How long does it take to create a new habit?

by | Jan 1, 2014 | Experts

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Happy New Year!  I hope you had fun partying last night! 

Today is the day to think about what you’re going to prioritise this year.  Do you want to spend more time with your family?  Is this going to be the year that you’re going to kick some career goals?  Or is getting some balance back into your health and lifestyle the priority for you this year?

If you’re like many other Australians, improving your diet will be high on your list.  Research shows that two thirds of Australians usually pledge to eat better as part of their New Year’s Resolutions.  Unfortunately, most people tend to stick to their resolutions for only a few weeks though.

This year, I’d like to encourage you to focus on achieving sustainable changes.  You want that too, don’t you?

Dr Phillippa Lally is a researcher at UCL in London who has a special interest in how habits are fomed.  So, let’s examine her research for some guidance….

Happy New Year!  I hope you had fun partying last night!

Today is the day to think about what you’re going to prioritise this year.  Do you want to spend more time with your family?  Is this going to be the year that you’re going to kick some career goals?  Or is getting some balance back into your health and lifestyle the priority for you this year?

If you’re like many other Australians, improving your diet will be high on your list.  Research shows that two thirds of Australians usually pledge to eat better as part of their New Year’s Resolutions.  Unfortunately, most people tend to stick to their resolutions for only a few weeks though.

This year, I’d like to encourage you to focus on achieving sustainable changes.  You want that too, don’t you?

Dr Phillippa Lally is a researcher at UCL in London who has a special interest in how habits are fomed.  So, let’s examine her research for some guidance….

How long does it take to form a habit?

A ‘habit’ is something that you ‘just do’ without thinking about.  Maybe brushing your teeth every morning after breakfast is a habit for you?  Or opening the pantry door as soon as you walk into the house?  In a study of 96 people, Dr Lally and her colleagues found that the average person took 66 days (2 months) for an action to become habitual.  However, the time that it took for the action to become automatic ranged significantly from 18 to 264 days.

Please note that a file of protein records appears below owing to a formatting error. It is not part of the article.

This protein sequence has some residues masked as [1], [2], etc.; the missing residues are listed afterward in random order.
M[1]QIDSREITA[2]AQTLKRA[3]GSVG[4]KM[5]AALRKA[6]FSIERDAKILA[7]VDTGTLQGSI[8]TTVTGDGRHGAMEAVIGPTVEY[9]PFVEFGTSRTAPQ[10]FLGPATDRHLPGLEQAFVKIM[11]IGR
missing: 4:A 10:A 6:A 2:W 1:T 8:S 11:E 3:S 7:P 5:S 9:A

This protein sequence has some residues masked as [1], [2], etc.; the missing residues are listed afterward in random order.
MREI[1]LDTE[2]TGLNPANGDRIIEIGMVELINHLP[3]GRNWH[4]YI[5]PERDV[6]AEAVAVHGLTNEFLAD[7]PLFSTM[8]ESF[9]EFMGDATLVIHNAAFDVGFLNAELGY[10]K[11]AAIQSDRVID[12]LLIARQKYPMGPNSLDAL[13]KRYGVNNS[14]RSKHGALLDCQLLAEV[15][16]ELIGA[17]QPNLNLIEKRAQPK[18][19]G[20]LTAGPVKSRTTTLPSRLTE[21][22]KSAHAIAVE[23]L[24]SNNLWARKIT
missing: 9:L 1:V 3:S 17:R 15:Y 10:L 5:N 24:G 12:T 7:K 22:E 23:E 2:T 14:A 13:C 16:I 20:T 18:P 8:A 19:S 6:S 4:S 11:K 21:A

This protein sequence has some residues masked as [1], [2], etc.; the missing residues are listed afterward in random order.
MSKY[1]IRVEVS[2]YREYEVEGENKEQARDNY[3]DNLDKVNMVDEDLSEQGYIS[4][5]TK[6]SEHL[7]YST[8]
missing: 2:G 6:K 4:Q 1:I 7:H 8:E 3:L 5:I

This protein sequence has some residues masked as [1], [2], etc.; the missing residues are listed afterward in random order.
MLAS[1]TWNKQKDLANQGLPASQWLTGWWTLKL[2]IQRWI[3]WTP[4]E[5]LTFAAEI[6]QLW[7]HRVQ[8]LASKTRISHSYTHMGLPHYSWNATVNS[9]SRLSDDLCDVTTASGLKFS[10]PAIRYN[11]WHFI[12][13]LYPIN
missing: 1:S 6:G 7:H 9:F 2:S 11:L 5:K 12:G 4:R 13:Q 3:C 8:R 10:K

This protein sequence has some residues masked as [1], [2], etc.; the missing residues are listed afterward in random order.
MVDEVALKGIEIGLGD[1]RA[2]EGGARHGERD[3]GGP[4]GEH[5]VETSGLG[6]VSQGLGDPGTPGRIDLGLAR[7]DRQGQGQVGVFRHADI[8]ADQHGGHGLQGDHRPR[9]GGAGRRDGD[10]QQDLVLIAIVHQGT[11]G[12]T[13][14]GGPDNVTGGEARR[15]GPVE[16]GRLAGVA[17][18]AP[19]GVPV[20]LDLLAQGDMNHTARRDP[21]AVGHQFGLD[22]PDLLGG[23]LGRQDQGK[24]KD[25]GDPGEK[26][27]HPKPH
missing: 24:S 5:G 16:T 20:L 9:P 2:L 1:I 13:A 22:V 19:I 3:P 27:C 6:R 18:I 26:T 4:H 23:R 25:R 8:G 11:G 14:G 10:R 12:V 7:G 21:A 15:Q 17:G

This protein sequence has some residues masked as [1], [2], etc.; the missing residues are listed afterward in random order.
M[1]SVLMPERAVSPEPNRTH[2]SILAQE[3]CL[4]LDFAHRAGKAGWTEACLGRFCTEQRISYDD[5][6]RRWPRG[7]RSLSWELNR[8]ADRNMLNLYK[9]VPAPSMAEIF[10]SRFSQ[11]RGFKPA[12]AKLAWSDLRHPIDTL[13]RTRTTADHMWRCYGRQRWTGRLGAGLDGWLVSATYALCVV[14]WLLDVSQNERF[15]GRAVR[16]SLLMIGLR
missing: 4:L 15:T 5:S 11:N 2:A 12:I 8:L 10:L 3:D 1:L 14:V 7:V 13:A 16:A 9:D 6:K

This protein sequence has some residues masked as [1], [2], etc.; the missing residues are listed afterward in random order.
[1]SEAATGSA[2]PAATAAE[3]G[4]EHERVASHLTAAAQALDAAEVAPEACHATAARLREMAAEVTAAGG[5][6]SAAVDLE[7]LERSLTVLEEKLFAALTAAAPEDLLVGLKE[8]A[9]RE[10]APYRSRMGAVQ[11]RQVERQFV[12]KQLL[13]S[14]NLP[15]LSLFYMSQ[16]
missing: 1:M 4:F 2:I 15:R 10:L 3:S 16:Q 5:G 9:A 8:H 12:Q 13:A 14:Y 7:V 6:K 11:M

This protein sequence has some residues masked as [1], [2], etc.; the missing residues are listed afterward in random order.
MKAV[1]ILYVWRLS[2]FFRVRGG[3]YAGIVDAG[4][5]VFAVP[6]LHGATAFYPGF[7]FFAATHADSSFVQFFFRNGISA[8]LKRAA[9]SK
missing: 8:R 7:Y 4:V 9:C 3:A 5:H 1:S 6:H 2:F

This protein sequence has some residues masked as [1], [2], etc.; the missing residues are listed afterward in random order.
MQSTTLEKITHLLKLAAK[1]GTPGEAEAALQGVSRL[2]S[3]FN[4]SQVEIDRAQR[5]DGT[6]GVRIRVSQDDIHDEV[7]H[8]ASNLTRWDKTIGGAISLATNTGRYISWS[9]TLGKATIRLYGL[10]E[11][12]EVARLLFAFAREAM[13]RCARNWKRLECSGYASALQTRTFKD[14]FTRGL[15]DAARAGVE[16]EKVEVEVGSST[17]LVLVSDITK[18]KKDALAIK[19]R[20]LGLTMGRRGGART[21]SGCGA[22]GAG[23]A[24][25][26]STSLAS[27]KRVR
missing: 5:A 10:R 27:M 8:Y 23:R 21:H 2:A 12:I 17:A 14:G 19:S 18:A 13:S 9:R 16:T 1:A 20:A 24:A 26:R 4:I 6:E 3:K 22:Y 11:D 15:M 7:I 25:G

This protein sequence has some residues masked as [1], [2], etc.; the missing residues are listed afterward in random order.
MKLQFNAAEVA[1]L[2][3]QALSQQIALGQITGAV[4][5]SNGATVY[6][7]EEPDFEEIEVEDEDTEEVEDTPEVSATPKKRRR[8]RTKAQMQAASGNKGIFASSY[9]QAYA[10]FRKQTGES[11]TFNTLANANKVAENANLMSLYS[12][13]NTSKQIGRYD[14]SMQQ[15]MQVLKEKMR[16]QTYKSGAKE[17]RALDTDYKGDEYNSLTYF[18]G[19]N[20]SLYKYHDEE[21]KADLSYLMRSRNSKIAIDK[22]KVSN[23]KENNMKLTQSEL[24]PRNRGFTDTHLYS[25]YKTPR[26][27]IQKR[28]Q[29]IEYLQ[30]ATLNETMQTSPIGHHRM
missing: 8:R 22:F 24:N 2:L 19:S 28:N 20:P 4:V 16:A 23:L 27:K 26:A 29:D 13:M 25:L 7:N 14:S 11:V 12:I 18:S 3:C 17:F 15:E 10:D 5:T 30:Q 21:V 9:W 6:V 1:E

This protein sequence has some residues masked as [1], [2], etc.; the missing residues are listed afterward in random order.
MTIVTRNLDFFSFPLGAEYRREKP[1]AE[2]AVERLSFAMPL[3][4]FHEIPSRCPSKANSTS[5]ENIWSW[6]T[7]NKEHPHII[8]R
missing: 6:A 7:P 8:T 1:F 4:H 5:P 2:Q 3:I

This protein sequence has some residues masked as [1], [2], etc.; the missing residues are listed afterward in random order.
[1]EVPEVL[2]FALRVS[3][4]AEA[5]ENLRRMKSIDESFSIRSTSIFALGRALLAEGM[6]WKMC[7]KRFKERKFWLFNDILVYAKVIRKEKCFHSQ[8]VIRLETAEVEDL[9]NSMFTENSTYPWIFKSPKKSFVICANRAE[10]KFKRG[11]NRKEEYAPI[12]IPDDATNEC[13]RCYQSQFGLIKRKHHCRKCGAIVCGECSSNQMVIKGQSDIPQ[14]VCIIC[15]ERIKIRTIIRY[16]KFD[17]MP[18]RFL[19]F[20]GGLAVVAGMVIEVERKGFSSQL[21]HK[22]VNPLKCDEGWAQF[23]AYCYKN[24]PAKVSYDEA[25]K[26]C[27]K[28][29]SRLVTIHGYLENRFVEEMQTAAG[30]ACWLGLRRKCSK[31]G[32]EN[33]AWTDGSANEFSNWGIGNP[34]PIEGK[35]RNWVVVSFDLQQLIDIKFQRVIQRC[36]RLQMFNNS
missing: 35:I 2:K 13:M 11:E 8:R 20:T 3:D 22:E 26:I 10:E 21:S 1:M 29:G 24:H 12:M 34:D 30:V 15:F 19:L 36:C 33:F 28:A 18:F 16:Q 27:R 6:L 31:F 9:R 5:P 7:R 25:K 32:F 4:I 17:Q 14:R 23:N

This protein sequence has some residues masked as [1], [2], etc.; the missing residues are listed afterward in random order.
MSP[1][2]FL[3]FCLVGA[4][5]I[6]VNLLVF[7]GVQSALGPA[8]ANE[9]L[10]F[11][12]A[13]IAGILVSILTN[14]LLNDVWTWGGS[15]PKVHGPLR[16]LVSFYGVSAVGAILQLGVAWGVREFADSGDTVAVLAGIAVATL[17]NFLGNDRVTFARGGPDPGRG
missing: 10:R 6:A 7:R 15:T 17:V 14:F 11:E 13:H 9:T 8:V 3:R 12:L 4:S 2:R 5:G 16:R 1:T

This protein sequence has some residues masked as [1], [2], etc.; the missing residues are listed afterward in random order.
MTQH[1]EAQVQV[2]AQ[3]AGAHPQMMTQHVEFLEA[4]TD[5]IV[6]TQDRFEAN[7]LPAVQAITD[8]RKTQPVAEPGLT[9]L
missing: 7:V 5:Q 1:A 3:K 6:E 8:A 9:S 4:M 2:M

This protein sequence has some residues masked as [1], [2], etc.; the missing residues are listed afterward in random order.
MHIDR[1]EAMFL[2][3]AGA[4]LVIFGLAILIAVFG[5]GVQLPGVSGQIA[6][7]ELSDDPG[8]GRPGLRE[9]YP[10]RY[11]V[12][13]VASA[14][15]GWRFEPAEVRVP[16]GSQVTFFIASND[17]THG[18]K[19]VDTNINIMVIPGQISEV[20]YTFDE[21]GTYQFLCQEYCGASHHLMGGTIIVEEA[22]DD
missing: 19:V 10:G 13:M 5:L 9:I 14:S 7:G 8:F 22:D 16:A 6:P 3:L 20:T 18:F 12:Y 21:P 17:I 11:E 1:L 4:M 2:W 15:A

What does this mean for you?  Once you’ve decided on your resolution, put some strategies in place to keep you accountable for the next 2 months.  Do you need to make a pact with a friend to keep each other accountable?  Could you put some reminders in your diary for the next 2 months?  Do you need to pre-book an appointment with a dietitian for 2 months time?

Secrets to forming a habit

Dr Lally also investigated the secrets to forming a habit.  After reading her research I would summarise her tips to date as:

1. Regularity – Dr Lally and her colleagues found that the more often that you undertake an action, the more likely that it will form a habit.  So, if your goal is to increase your exercise, you are better off aiming to exercise for 10 minutes every day, than to exercise for an hour once per week.

2. Consistancy – Undertaking an action at the same time, in the same environment helps to form a habit.  An example of this is that if your goal was to stop skipping breakfast, you would be more likely to form a habit of eating breakfast if you ate breakfast at the same time each day.  Your routine might be to eat breakfast as soon as you’ve arrived at work each day, or to eat breakfast as soon as you’re dressed.  Decide what your habit ‘trigger’ will be, then do it each day consistantly.

3. Simplicity – If a habit is something that happens automatically, the less complex that the action is and the less decisions that you need to make, the more likely it will become automatic.  So, if your goal is to start packing your lunch each day, instead of trying to come up with some something different and creative, start with the same meal every day until the action of packing your lunch becomes a habit, then you can start varying what you prepare.

Don’t give up

There’s one other interesting fact that Dr Lally’s research found: if you miss a day, the sooner that you get back into your routine, the more likely that it will become a habit.  We all have days where we ‘fall off the horse’.  A birthday, holiday, illness or other gets in the way of what we’re trying to achieve.  But, don’t give up.  Dr Lally’s research found that missing a day occassionally did not decrease someone’s liklihood of developing a habit.  So, don’t look at a missed day as failing, but just as part of life.

To do: Choose one specific habit that you want to make.  Decide when, where and how often to undertake it.  Then get started!  You might like to share with us what your goal is to help keep you accountable….

 

 

 

 

                  

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